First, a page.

“The fact that an issue is not raised with us by our constituents does not mean that it is not worthy of debate”.—[Official Report, Commons, 17/5/11; col. 161.]
But the Government are losing the debate. The Government’s Bill is so loosely drafted, so full of non sequiturs and internal contradictions that the Deputy Prime Minister himself admitted in the Commons debate that it represents no more than the Government’s,
“best guess of what would work legislatively”.—[Official Report, Commons, 17/5/11; col. 172.]
My Lords, that takes my breath away. What an extraordinary comment to make on an issue of major constitutional importance. The governance of this country cannot depend on best guesses and burnt-out obsessions that have no relevance or public resonance.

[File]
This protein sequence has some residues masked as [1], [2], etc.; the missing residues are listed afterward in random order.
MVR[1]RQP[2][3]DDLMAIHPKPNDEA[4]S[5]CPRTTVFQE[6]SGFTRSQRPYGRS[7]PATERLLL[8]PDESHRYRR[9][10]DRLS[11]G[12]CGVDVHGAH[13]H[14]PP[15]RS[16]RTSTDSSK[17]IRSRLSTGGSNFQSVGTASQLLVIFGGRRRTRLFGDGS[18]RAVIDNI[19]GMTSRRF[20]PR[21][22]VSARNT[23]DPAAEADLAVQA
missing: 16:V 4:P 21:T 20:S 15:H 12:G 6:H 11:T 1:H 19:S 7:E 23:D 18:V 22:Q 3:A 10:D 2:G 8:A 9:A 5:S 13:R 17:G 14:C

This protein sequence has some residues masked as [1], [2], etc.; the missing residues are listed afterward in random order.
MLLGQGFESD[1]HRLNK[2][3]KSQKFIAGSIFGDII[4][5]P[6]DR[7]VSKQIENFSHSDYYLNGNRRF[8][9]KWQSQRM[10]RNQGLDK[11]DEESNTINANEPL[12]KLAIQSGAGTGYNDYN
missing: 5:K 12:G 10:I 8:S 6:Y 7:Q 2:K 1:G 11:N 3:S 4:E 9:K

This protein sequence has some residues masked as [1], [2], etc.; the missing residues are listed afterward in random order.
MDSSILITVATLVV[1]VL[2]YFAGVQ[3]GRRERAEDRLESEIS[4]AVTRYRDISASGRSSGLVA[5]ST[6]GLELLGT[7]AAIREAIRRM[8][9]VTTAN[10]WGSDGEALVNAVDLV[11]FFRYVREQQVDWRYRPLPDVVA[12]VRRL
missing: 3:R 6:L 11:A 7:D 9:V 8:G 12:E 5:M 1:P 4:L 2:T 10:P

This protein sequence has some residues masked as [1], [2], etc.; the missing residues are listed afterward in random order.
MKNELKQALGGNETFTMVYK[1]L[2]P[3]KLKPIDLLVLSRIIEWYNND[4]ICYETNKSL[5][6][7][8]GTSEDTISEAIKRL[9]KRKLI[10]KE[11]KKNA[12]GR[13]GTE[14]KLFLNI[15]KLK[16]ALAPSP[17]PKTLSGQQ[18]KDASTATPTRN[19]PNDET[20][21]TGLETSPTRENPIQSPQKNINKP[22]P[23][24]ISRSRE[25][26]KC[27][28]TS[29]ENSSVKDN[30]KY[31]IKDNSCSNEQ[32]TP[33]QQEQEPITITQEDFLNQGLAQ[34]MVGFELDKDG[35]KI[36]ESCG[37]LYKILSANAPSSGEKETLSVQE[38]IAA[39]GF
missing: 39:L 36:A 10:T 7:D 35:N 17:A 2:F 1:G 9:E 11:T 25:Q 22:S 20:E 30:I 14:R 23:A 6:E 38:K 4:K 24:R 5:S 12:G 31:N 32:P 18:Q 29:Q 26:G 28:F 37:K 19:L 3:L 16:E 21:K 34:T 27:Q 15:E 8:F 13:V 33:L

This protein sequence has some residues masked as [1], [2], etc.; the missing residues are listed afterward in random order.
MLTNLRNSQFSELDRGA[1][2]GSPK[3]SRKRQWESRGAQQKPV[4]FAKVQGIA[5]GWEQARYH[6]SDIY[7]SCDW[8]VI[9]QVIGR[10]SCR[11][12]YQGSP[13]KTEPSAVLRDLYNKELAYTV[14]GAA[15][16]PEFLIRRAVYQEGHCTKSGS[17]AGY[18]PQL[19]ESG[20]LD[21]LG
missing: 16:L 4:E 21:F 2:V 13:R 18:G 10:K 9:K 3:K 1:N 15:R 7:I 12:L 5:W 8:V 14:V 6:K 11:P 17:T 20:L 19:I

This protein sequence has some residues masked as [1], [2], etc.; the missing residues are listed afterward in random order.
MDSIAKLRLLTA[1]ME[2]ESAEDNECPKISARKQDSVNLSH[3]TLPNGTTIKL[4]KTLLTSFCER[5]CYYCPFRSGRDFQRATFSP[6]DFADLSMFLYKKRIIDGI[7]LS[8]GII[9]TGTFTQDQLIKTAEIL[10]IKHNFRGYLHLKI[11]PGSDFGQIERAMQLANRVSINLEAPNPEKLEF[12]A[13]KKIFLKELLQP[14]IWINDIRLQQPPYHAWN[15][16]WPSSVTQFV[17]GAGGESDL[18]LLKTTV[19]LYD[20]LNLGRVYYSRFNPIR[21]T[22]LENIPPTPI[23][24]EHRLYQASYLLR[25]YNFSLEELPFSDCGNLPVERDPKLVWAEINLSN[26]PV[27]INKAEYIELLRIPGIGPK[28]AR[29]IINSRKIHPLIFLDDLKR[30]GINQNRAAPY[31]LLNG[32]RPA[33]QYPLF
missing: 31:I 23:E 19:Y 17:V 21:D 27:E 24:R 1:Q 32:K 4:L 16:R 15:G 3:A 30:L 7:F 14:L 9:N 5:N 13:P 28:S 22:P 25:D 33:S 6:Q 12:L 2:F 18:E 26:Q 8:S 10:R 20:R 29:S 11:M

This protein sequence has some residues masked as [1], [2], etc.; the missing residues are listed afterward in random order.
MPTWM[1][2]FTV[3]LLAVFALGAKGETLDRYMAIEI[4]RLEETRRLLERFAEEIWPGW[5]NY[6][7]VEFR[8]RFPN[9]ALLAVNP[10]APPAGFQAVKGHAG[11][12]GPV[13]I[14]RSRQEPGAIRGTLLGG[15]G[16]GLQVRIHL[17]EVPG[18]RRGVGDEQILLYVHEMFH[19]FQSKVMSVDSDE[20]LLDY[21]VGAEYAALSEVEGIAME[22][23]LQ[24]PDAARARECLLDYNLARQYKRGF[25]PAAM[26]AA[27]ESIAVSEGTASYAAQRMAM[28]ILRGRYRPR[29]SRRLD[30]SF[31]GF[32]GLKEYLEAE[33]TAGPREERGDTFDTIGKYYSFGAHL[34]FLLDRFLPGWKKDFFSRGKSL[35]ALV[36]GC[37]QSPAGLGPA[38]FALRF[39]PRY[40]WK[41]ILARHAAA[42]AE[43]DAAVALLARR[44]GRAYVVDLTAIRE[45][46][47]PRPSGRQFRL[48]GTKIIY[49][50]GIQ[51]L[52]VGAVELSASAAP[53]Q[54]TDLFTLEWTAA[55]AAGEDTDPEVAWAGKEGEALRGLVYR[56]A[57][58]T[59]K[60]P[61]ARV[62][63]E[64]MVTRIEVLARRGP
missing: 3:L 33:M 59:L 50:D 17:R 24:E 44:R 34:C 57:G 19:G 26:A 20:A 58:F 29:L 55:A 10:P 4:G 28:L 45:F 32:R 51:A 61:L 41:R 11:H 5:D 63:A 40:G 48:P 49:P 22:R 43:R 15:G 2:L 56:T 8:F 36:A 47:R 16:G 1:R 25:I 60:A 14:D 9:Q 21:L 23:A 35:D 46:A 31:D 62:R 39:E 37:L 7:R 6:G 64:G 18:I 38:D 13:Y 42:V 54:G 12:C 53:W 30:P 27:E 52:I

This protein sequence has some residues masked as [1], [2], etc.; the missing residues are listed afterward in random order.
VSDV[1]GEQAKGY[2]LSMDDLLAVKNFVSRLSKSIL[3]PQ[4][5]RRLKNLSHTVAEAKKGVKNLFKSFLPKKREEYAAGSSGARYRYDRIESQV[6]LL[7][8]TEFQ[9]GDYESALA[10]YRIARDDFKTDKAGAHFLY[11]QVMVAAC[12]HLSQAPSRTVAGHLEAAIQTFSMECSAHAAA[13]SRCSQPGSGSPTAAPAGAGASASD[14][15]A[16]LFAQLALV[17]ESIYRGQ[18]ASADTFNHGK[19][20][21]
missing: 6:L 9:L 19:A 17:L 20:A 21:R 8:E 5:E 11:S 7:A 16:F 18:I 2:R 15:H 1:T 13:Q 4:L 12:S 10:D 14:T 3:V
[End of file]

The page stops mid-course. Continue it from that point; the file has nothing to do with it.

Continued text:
I have no doubt that the Joint Committee will do its best, and I wish it well, but any attempt to cajole it will only further expose the weaknesses of the Government’s position. I have tabled my Motion because I believe that the Government should withdraw their destructive proposals and build on the Steel Bill on reform of this House and the relevant Select Committee reports. That would improve the way this House works within the existing legislation and conventions. Surely we cannot gamble with the constitution and Parliament’s future on the basis of the coalition’s best guesses.